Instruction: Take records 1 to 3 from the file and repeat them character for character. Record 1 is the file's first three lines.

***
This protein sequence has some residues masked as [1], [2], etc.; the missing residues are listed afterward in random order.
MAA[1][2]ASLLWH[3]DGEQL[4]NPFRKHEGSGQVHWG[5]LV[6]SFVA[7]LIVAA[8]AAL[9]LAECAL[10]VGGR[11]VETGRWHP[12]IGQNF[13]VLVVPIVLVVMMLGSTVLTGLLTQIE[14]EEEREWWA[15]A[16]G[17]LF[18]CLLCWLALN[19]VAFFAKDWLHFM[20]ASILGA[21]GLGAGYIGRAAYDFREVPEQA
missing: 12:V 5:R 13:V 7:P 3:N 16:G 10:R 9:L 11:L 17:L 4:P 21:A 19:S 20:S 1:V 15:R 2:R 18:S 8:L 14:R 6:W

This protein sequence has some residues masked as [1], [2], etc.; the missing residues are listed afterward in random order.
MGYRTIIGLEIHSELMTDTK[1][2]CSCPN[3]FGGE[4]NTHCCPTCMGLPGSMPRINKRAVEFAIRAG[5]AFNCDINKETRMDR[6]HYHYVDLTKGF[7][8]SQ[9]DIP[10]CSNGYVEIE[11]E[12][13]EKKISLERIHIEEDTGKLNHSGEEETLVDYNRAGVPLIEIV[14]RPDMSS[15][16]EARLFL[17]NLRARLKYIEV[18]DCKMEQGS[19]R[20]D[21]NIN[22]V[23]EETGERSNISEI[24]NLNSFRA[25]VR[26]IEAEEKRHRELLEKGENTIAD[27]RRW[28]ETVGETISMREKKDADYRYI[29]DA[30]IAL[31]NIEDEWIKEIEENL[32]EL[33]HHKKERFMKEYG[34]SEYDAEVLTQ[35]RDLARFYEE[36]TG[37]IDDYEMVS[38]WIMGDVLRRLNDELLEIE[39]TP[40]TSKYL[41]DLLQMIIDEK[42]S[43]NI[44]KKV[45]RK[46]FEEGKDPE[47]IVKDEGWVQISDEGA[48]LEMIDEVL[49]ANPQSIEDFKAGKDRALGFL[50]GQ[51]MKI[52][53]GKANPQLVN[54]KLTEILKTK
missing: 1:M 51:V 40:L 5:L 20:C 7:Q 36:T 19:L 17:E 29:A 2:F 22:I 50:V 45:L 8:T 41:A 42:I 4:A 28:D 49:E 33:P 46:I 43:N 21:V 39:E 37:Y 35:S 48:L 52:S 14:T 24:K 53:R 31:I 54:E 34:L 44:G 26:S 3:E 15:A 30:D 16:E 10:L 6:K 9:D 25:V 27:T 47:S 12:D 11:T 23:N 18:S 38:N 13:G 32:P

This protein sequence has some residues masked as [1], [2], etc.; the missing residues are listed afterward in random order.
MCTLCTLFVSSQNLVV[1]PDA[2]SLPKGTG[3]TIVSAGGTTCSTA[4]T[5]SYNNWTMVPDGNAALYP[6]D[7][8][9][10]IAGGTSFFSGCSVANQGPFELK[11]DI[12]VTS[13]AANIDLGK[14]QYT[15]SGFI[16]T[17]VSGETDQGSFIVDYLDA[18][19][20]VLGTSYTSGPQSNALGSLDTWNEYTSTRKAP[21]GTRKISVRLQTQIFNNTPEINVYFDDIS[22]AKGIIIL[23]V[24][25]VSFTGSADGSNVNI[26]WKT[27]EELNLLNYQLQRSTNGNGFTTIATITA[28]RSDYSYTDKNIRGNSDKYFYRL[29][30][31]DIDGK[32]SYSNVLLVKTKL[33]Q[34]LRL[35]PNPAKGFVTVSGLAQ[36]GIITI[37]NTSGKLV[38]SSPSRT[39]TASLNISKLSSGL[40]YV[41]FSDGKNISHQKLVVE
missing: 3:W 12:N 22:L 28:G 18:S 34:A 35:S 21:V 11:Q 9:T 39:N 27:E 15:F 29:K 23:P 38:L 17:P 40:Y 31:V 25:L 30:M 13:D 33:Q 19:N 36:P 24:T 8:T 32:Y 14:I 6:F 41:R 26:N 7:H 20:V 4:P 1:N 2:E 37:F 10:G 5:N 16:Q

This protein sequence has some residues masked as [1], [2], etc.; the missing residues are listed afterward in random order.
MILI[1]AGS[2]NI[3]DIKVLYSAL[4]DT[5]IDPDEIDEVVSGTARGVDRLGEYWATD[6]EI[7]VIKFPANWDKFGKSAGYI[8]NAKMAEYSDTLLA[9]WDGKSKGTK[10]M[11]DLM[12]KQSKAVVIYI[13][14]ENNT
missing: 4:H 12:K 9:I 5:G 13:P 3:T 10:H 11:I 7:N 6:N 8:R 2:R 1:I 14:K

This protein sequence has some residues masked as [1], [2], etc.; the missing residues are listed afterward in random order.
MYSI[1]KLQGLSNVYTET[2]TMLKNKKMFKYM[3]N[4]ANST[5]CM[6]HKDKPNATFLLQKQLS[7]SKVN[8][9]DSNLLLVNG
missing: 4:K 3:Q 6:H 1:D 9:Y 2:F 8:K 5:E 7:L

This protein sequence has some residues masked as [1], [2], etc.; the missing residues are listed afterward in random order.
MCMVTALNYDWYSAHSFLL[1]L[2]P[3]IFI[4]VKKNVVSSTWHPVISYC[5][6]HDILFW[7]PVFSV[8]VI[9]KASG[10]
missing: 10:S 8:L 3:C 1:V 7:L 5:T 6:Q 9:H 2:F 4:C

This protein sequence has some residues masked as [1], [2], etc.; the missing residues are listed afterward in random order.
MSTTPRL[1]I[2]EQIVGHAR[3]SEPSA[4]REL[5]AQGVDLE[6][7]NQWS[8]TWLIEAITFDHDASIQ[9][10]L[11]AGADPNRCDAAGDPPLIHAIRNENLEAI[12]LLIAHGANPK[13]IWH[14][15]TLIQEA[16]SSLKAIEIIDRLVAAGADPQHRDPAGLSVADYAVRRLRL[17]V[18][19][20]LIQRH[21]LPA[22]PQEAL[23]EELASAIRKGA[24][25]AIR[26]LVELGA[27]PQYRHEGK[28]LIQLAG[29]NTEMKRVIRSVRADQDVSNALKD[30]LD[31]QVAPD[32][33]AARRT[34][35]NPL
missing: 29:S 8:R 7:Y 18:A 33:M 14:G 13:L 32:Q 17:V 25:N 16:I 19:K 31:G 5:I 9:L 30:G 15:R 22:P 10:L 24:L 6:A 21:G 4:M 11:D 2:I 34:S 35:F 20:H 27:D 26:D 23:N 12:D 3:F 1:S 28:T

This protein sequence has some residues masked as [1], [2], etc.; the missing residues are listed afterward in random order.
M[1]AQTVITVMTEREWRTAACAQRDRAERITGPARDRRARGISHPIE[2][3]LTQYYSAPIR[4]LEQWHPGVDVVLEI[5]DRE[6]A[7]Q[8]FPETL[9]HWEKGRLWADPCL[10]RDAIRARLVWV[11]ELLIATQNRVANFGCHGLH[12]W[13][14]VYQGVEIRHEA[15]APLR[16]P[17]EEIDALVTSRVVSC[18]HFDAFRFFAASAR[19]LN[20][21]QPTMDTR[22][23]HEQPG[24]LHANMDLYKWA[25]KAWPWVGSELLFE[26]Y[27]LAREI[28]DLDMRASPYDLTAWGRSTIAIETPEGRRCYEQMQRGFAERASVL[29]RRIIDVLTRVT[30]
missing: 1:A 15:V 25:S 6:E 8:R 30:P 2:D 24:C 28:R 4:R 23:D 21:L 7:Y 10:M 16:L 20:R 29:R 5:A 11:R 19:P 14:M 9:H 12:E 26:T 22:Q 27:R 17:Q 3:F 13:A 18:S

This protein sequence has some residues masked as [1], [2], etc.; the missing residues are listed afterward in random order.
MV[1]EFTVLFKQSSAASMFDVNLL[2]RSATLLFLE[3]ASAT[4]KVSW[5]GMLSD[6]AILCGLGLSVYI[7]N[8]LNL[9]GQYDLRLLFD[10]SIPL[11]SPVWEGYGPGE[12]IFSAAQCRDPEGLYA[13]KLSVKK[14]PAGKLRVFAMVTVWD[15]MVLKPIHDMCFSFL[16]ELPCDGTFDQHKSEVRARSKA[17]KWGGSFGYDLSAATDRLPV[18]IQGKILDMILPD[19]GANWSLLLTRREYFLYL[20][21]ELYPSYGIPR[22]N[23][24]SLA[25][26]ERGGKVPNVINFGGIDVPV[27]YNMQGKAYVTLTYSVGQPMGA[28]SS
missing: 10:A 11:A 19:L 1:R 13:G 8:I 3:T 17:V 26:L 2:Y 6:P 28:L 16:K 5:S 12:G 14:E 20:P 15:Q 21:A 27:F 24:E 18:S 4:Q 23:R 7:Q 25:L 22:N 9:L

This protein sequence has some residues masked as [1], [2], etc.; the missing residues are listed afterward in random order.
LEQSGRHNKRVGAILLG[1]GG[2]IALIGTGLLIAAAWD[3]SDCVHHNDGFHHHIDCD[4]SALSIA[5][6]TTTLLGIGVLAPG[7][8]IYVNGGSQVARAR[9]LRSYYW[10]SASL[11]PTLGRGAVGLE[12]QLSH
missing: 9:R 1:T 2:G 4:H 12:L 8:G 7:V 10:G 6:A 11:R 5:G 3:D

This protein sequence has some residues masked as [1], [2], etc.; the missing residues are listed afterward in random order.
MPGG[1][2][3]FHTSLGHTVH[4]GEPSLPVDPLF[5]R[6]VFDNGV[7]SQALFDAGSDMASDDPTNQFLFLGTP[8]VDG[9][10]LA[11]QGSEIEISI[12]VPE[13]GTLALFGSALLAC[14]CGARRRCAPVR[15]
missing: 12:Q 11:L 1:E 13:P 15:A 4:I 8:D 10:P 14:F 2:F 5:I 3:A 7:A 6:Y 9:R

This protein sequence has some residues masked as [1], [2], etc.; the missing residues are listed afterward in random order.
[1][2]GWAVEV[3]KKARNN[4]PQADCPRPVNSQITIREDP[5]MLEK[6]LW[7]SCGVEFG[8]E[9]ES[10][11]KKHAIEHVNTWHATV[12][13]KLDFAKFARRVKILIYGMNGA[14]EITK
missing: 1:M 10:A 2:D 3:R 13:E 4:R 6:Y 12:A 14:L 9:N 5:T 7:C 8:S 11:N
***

This protein sequence has some residues masked as [1], [2], etc.; the missing residues are listed afterward in random order.
MAA[1][2]ASLLWH[3]DGEQL[4]NPFRKHEGSGQVHWG[5]LV[6]SFVA[7]LIVAA[8]AAL[9]LAECAL[10]VGGR[11]VETGRWHP[12]IGQNF[13]VLVVPIVLVVMMLGSTVLTGLLTQIE[14]EEEREWWA[15]A[16]G[17]LF[18]CLLCWLALN[19]VAFFAKDWLHFM[20]ASILGA[21]GLGAGYIGRAAYDFREVPEQA
missing: 12:V 5:R 13:V 7:P 3:N 16:G 10:R 9:L 11:L 17:L 4:P 21:A 19:S 20:S 1:V 15:R 2:R 18:S 8:L 14:R 6:W

This protein sequence has some residues masked as [1], [2], etc.; the missing residues are listed afterward in random order.
MGYRTIIGLEIHSELMTDTK[1][2]CSCPN[3]FGGE[4]NTHCCPTCMGLPGSMPRINKRAVEFAIRAG[5]AFNCDINKETRMDR[6]HYHYVDLTKGF[7][8]SQ[9]DIP[10]CSNGYVEIE[11]E[12][13]EKKISLERIHIEEDTGKLNHSGEEETLVDYNRAGVPLIEIV[14]RPDMSS[15][16]EARLFL[17]NLRARLKYIEV[18]DCKMEQGS[19]R[20]D[21]NIN[22]V[23]EETGERSNISEI[24]NLNSFRA[25]VR[26]IEAEEKRHRELLEKGENTIAD[27]RRW[28]ETVGETISMREKKDADYRYI[29]DA[30]IAL[31]NIEDEWIKEIEENL[32]EL[33]HHKKERFMKEYG[34]SEYDAEVLTQ[35]RDLARFYEE[36]TG[37]IDDYEMVS[38]WIMGDVLRRLNDELLEIE[39]TP[40]TSKYL[41]DLLQMIIDEK[42]S[43]NI[44]KKV[45]RK[46]FEEGKDPE[47]IVKDEGWVQISDEGA[48]LEMIDEVL[49]ANPQSIEDFKAGKDRALGFL[50]GQ[51]MKI[52][53]GKANPQLVN[54]KLTEILKTK
missing: 1:M 51:V 40:L 5:L 20:C 7:Q 36:T 19:L 17:E 29:A 2:F 22:I 50:V 45:L 8:T 41:A 42:I 4:A 28:D 49:E 33:P 46:I 43:N 21:V 39:E 37:Y 35:S 48:L 52:S 14:T 24:K 53:R 31:I 54:E 34:L 44:G 26:S 3:E 15:A 30:D 16:E 10:L 6:K 9:D 25:V 27:T 47:S 12:D 11:T 23:N 18:S 38:N 13:G 32:P

This protein sequence has some residues masked as [1], [2], etc.; the missing residues are listed afterward in random order.
MCTLCTLFVSSQNLVV[1]PDA[2]SLPKGTG[3]TIVSAGGTTCSTA[4]T[5]SYNNWTMVPDGNAALYP[6]D[7][8][9][10]IAGGTSFFSGCSVANQGPFELK[11]DI[12]VTS[13]AANIDLGK[14]QYT[15]SGFI[16]T[17]VSGETDQGSFIVDYLDA[18][19][20]VLGTSYTSGPQSNALGSLDTWNEYTSTRKAP[21]GTRKISVRLQTQIFNNTPEINVYFDDIS[22]AKGIIIL[23]V[24][25]VSFTGSADGSNVNI[26]WKT[27]EELNLLNYQLQRSTNGNGFTTIATITA[28]RSDYSYTDKNIRGNSDKYFYRL[29][30][31]DIDGK[32]SYSNVLLVKTKL[33]Q[34]LRL[35]PNPAKGFVTVSGLAQ[36]GIITI[37]NTSGKLV[38]SSPSRT[39]TASLNISKLSSGL[40]YV[41]FSDGKNISHQKLVVE
missing: 3:W 12:N 22:L 28:G 18:S 34:A 35:S 21:V 11:Q 9:T 39:N 27:E 15:F 29:K 23:P 38:L 17:P 40:Y 31:V 25:L 30:M 13:D 33:Q 19:N 36:P 24:T 8:T 32:Y 14:I 6:F 41:R 26:N 7:H 20:V 4:P 1:N 2:E 37:F 10:G 5:N 16:Q